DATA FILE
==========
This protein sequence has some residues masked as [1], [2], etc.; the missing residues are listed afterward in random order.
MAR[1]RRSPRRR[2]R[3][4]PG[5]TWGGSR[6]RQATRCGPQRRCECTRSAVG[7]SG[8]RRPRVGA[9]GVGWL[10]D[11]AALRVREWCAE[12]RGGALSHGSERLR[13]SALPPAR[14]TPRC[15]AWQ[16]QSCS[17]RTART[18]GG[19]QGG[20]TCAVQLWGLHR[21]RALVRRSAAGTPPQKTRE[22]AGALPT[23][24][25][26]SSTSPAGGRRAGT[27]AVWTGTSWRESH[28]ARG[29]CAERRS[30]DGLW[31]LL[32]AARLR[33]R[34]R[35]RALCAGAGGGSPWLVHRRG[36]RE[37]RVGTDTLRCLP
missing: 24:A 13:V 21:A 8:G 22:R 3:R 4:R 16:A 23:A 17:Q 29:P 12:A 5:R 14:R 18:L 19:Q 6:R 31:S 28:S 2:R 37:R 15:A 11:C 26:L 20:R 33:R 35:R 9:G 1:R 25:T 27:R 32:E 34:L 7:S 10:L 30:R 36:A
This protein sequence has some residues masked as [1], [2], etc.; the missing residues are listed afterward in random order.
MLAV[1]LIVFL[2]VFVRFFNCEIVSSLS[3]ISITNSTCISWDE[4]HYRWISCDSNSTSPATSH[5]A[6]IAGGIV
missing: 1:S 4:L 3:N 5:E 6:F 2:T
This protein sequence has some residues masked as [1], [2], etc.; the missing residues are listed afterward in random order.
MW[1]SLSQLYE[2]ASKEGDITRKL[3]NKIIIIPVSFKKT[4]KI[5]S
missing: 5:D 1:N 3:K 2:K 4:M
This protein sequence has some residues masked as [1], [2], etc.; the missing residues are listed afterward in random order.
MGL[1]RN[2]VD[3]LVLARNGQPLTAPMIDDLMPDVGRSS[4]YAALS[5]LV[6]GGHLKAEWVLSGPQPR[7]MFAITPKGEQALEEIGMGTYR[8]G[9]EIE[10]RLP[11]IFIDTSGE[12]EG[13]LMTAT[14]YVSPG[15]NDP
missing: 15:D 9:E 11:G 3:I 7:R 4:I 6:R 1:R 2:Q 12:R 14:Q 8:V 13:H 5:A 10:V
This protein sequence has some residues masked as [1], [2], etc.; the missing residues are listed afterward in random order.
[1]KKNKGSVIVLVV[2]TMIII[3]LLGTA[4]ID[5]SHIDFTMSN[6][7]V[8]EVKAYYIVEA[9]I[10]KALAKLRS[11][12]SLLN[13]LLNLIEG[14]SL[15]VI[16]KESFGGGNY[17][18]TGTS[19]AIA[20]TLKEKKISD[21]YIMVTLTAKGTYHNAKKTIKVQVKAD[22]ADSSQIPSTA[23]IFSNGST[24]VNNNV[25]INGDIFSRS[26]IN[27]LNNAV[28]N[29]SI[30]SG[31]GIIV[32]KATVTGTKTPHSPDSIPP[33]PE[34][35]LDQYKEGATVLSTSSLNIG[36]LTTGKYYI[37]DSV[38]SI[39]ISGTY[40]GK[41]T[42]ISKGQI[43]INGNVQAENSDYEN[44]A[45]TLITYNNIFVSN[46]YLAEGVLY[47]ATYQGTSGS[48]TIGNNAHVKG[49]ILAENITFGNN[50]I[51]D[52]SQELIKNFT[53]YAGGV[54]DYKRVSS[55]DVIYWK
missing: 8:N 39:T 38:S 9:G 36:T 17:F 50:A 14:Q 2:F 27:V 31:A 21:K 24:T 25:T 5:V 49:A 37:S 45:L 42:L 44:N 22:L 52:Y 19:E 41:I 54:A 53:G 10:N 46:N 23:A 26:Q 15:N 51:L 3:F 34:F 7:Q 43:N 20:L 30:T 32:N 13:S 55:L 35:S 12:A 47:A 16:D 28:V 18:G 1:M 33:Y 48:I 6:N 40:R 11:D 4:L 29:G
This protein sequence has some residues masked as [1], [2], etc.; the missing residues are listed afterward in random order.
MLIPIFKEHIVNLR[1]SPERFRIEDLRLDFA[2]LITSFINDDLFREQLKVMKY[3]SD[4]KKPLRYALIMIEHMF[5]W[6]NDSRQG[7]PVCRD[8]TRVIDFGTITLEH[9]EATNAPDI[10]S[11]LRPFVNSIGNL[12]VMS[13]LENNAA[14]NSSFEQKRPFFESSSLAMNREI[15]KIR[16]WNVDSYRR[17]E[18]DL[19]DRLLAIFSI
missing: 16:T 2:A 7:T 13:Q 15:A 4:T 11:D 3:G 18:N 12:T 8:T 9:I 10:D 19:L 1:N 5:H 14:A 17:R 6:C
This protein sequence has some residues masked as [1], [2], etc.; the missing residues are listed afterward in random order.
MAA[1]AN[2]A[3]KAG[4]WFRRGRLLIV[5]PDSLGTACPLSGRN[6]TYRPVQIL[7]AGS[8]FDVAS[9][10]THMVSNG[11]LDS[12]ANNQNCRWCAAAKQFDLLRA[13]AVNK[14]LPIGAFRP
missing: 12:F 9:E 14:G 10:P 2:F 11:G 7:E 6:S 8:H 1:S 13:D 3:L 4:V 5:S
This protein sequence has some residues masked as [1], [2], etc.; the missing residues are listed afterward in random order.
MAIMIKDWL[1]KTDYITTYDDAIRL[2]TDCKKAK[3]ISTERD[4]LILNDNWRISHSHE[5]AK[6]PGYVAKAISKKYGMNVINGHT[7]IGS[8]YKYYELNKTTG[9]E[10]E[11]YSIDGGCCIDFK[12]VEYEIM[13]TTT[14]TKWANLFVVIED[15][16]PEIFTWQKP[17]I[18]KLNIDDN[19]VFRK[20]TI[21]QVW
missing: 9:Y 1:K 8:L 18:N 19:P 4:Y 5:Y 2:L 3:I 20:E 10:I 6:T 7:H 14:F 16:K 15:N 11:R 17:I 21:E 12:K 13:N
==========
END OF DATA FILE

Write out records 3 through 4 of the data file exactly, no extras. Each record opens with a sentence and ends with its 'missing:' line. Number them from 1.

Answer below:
This protein sequence has some residues masked as [1], [2], etc.; the missing residues are listed afterward in random order.
MW[1]SLSQLYE[2]ASKEGDITRKL[3]NKIIIIPVSFKKT[4]KI[5]S
missing: 5:D 1:N 3:K 2:K 4:M
This protein sequence has some residues masked as [1], [2], etc.; the missing residues are listed afterward in random order.
MGL[1]RN[2]VD[3]LVLARNGQPLTAPMIDDLMPDVGRSS[4]YAALS[5]LV[6]GGHLKAEWVLSGPQPR[7]MFAITPKGEQALEEIGMGTYR[8]G[9]EIE[10]RLP[11]IFIDTSGE[12]EG[13]LMTAT[14]YVSPG[15]NDP
missing: 15:D 9:E 11:G 3:I 7:R 4:I 6:R 1:R 2:Q 12:R 14:Q 8:V 13:H 5:A 10:V